Corona Diary 1 – Crazies on a bus

Given that I am now almost housebound medically and theoretically from Monday possibly legally’ I thought I would supplement my usual posts with a series of almost diary like posts.  Some people have their entire blog composed of such things and I thought given my rather unique situation then I may as well while a couple of hours over the coming weeks or months as we all, or myself at least go slowly mad.

Today I still had appointments to make which involved going on one of those famous red London Double-Decker buses.  It was still quite busy onboard with some people forced to stand.  It was all rather surreal.

The man next to me seemed somewhat spaced out which probably made things easier for him.  He was also wearing a pair surgical gloves and he kept, playing and stretching them.  It made me feel like I was about to undergo some sort of bizarre rectal examination.

The lady in front of him was quite a character too and possessed the most incredible laugh.  It reminded me of the American Wrestler Ted Dibiase – The Million Dollar Man.  I have no idea what was making her laugh, perhaps she was out of medication having had it swiped by the secret rectum examiner next to me.     She certainly made me giggle to myself.

I’ve always liked weird characters, maybe it makes me feel like I fit in more.  Not just in real life.  I remember in Star Wars everyone else who was little liked Luke Skywalker or Princess Leia or Chewie but for me it was Darth Vader and if I had to conform then Han Solo.

I think I must have the same outlook for Brexit.  I liked it before it was popular, once it was happening but everyone was outraged about it, when it surely must be cancelled and when the green-light was finally lit.  I still like it now when it really doesn’t matter at all as we probably aren’t going to make it anyway.

I noticed quite a few people trying to avoid touching handles and polls and bells.  I think they are all late-comers to this particular party as I’ve been using my elbows, knuckles and anything other than my hands and fingers for as long as I can remember.   I’m so experienced in fact during the winter when I wear gloves, I can unlock and operate my iPad using my nose.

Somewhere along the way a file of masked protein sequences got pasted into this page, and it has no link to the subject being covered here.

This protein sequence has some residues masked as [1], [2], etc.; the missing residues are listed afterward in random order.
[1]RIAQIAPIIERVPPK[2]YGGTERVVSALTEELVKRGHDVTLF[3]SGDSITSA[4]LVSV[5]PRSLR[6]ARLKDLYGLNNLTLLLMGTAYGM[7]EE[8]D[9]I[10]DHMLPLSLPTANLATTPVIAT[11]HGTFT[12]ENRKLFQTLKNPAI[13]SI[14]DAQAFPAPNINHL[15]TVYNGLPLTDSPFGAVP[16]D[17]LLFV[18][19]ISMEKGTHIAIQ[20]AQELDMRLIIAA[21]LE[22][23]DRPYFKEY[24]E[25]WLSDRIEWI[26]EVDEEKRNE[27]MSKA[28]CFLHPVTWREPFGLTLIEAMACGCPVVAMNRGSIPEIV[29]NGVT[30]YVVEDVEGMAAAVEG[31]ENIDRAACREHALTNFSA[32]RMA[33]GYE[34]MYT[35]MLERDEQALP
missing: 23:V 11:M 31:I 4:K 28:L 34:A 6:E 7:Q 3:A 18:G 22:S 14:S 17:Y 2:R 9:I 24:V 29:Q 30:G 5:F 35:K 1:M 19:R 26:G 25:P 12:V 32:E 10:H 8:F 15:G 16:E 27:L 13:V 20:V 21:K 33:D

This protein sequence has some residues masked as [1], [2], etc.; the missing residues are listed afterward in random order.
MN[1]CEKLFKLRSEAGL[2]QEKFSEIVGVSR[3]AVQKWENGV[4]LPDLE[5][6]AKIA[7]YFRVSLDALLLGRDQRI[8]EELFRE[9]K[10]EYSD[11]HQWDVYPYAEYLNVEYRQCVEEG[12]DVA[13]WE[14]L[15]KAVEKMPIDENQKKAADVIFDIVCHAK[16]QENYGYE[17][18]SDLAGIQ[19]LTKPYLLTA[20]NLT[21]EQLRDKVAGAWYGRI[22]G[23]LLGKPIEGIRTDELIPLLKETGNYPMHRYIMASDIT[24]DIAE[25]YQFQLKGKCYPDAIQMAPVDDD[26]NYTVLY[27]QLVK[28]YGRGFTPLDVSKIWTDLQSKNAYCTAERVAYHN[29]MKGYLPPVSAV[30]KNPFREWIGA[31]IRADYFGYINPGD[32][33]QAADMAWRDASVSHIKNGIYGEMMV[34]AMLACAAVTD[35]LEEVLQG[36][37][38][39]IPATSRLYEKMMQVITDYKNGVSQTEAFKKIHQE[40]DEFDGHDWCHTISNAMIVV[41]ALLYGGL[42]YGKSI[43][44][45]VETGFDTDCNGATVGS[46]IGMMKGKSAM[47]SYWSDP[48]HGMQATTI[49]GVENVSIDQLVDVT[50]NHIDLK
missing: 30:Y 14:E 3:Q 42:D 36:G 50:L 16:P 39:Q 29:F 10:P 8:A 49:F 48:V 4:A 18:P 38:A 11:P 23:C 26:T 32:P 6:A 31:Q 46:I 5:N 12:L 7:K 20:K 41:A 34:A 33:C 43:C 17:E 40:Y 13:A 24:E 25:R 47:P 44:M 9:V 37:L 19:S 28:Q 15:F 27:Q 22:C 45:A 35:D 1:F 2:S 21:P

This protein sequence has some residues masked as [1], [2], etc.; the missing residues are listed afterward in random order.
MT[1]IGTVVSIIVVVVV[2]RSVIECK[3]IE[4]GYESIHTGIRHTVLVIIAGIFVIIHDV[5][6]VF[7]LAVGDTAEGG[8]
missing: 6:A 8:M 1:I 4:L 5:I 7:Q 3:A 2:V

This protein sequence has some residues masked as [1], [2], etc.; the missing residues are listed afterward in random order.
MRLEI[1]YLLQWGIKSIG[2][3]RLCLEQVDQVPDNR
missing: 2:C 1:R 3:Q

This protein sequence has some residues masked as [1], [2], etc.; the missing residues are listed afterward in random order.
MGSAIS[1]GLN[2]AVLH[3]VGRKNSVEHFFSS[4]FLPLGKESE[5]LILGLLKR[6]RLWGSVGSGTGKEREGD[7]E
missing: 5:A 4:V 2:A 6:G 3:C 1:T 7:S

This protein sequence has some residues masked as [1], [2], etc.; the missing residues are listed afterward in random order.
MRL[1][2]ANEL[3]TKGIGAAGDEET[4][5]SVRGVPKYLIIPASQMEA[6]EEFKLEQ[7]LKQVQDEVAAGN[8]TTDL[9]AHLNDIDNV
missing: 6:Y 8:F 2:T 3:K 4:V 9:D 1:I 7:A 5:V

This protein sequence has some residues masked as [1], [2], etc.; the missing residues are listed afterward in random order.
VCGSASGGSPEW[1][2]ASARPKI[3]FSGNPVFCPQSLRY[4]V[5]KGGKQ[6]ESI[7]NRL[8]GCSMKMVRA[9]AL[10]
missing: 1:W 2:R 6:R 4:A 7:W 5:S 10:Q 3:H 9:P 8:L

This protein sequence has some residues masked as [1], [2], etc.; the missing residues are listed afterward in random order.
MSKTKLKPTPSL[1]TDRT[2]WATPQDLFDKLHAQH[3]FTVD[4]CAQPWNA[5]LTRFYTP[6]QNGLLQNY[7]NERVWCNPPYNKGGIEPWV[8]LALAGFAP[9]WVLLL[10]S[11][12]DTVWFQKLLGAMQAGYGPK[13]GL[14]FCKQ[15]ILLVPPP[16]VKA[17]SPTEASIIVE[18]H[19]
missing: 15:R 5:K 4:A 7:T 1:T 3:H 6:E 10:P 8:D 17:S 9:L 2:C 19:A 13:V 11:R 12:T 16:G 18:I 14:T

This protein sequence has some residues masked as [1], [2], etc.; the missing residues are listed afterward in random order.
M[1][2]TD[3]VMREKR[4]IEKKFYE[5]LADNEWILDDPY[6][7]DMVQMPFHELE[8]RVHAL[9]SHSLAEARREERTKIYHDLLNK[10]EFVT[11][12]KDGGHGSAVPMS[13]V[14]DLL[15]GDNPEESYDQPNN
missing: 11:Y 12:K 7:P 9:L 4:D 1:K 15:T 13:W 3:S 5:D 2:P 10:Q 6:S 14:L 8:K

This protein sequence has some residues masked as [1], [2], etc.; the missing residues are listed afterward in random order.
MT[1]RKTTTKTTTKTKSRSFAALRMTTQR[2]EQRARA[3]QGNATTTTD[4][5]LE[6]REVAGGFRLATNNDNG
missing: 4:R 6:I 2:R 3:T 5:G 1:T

These are the sorts of skills which I think give me the best chance of getting through this nightmare.

I’m sure this is a new experience for almost everyone so if you want to leave a comment about your day, the situation in general or heaven help us some much needed hilarity then be my guest!

About Stephen Liddell

I am a writer and traveller with a penchant for history and getting off the beaten track. With several books to my name including a #1 seller, I also write environmental, travel and history articles for magazines as well as freelance work. Recently I've appeared on BBC Radio and Bloomberg TV and am waiting on the filming of a ghost story on British TV. I run my own private UK tours company (Ye Olde England Tours) with small, private and totally customisable guided tours run by myself!
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8 Responses to Corona Diary 1 – Crazies on a bus

  1. Alecs says:

    Lol! You can follow my blog from Milan, Italy on the same subject, if you wish.

    Liked by 2 people